Johns Hopkins made a big mistake in failing to reach out to the community before requesting legislation that would allow it to create an armed, sworn police force on and around its campuses. Hopkins President Ron Daniels and other top officials should have anticipated, given the current mistrust of the Baltimore Police Department and the historic mistrust of Hopkins by many in Baltimore’s black community, that such an idea would generate a backlash. The question Baltimore residents and officials need to ask now is this: Was that an error of judgment borne of a sense of urgency to address a truly alarming rise in crime, or did it reflect a deeper insensitivity that is indicative of how such a force would be run? Based on the university’s willingness to scale back its proposal and bind itself in statute to a series of accountability and transparency standards, we conclude that it’s the former.
We believe this needs to happen, and we have confidence that Hopkins can create a police force that would increase the safety of its students, staff and neighbors in a constitutional, community-centered way. But it will take more time and outreach than the university has given it so far. Legislators have decided to abandon an effort to pass an enabling bill this year and instead will refer the matter to a summer study. That’s the right call.
Allowing Hopkins to have a police force to augment its unarmed security is not a radical idea. Most big private universities have armed, sworn police forces — and not just those in cities. Even Princeton has one. And such forces are standard at Maryland public universities. Morgan, Coppin and the University of Baltimore all have them. Research studies from Philadelphia and Chicago found that private university police forces there significantly reduced crime on and around campus. Hopkins officials have reason to be concerned about crime right now. Although violence is trending downward citywide so far this year, 18 robberies — 16 at gunpoint — took place around the Homewood campus last fall. The university had a responsibility to recognize that its current security measures are not sufficient.
Some of the objections to the Hopkins proposal have reflected an idea that police are inherently a malign force, particularly for minorities. That level of mistrust is built on Freddie Gray’s death, the Department of Justice’s report on the Baltimore Police Department’s legacy of unconstitutional policing and the recent Gun Trace Task Force corruption scandal, but its application to this particular proposal is puzzling. If Hopkins doesn’t have its own police, who will respond to serious crime on and around campus? The Baltimore Police Department. Those who would like to see the BPD reconstituted from scratch should find something appealing in the opportunity to do that with a new Hopkins police force — if, that is, it has the right focus, recruitment, training, oversight and accountability.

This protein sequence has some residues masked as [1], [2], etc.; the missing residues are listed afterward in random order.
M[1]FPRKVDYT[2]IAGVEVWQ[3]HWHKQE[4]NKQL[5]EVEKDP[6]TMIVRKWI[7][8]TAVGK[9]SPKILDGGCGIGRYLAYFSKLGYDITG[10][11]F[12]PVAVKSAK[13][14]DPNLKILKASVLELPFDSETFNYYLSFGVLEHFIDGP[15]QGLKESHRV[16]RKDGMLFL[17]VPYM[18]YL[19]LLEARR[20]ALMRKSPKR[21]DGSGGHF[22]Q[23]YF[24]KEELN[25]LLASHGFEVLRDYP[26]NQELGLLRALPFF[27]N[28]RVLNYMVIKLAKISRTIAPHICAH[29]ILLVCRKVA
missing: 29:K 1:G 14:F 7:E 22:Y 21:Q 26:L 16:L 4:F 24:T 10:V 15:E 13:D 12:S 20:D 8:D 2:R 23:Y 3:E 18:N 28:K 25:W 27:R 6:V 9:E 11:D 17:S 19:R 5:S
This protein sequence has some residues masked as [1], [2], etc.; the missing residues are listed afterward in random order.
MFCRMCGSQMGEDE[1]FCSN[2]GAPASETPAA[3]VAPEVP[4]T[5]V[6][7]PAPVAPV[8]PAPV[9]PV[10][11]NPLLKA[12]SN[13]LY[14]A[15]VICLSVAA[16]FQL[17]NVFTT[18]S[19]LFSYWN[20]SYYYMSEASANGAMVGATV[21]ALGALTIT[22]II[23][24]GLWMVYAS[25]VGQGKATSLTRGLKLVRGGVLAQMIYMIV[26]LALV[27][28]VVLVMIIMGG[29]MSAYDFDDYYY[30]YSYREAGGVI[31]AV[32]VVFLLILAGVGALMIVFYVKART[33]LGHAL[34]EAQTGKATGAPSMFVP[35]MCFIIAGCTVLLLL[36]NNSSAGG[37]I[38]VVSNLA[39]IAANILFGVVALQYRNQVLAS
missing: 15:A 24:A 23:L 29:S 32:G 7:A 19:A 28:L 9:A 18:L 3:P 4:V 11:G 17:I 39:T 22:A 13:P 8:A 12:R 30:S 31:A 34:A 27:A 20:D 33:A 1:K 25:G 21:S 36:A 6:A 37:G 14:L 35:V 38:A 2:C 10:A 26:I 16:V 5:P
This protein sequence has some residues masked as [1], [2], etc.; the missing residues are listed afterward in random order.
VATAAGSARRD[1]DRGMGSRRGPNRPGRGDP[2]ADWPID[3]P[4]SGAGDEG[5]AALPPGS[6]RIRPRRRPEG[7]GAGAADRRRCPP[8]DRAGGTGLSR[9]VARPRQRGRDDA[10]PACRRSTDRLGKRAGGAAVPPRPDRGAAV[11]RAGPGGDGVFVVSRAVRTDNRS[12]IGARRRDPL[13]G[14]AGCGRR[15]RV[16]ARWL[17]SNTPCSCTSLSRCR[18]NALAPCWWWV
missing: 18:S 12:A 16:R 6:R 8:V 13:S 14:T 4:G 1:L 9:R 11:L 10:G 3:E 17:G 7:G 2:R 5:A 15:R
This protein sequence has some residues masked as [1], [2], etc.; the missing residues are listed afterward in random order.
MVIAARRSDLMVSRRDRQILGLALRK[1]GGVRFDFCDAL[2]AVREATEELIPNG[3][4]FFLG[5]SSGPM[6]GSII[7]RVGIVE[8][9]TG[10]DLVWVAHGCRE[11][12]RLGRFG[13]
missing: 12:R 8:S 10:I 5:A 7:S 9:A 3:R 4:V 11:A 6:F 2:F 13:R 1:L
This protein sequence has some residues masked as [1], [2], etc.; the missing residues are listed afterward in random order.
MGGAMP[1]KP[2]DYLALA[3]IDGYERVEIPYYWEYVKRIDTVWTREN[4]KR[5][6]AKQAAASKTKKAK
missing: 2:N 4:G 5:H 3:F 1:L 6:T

And that’s where the more common objection to Hopkins’ efforts comes in. Many people — residents and elected officials alike — believe this is moving too fast and without sufficient consideration and input on those very points. University officials have been formulating their plan since November, but the public and most officials didn’t know about it until after enabling legislation was introduced in February, which was itself quite late in the General Assembly session. The university has been feverishly meeting with stakeholders and legislators to refine its proposal, and it has made a number of important concessions. Among them, it has scaled back the areas the force would patrol, and it has agreed to bind itself in statute to accountability and oversight measures (including putting civilians on trial boards for alleged officer misconduct). It’s clearly heading in the right direction.
But even if the university could have perfected the policy in time for legislation to be approved this year, it wouldn’t have mattered if it had not first won the trust of those it is seeking to protect. There was no way to do that before the General Assembly adjourns just over a week from now, and Hopkins’ agreement to make an eventual memorandum of understanding with the city public and subject to a comment period would not have been enough to overcome a perception that the university had rammed this through over widespread objections.
Hopkins officials now need to take the next several months to conduct extensive outreach and dialogue with members of the community on campus and off, in City Hall and the State House. Work out the details in advance and come back to the General Assembly in January with emergency legislation. It could go into effect as little as four months later than a law enacted this year, and it would make an enormous difference in community members’ acceptance of a force designed for their benefit.
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